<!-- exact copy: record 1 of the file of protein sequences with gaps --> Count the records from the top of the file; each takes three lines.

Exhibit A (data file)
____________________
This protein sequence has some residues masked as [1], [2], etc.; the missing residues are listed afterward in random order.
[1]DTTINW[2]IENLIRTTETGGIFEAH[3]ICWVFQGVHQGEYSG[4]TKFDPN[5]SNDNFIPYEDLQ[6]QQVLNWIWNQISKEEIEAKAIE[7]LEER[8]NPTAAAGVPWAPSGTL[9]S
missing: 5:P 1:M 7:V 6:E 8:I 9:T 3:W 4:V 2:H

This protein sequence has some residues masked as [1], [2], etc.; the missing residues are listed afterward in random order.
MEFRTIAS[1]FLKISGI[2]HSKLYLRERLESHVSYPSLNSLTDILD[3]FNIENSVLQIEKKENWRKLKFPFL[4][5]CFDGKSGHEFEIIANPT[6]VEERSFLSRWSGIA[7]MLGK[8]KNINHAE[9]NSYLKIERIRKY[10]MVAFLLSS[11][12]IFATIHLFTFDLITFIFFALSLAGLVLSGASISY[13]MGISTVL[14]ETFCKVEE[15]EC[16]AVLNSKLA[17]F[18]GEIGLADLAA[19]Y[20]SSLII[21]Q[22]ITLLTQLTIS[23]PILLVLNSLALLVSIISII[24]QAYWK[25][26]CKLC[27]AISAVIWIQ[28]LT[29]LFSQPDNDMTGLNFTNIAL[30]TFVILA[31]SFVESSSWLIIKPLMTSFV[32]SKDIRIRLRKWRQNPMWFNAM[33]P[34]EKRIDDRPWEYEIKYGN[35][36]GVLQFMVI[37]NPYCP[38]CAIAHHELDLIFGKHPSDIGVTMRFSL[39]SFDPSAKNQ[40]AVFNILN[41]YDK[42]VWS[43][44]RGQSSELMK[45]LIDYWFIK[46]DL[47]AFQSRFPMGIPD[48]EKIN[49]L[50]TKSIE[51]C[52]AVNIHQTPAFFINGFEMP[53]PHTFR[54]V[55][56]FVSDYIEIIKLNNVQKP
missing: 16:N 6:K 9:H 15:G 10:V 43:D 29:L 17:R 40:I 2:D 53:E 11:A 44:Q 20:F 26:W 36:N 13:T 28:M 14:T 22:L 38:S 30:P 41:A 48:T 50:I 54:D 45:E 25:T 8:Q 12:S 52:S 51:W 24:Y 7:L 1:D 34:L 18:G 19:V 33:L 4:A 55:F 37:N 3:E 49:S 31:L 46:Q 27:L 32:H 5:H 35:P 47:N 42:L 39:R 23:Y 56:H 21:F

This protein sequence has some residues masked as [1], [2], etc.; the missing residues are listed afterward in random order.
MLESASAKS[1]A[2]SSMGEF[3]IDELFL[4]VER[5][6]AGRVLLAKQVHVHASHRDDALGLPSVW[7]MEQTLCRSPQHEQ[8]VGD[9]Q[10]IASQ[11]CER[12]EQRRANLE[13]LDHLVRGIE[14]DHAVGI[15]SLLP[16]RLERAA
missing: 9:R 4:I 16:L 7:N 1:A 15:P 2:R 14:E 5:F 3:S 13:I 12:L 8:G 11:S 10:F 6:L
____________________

This protein sequence has some residues masked as [1], [2], etc.; the missing residues are listed afterward in random order.
[1]DTTINW[2]IENLIRTTETGGIFEAH[3]ICWVFQGVHQGEYSG[4]TKFDPN[5]SNDNFIPYEDLQ[6]QQVLNWIWNQISKEEIEAKAIE[7]LEER[8]NPTAAAGVPWAPSGTL[9]S
missing: 5:P 1:M 7:V 6:E 8:I 9:T 3:W 4:V 2:H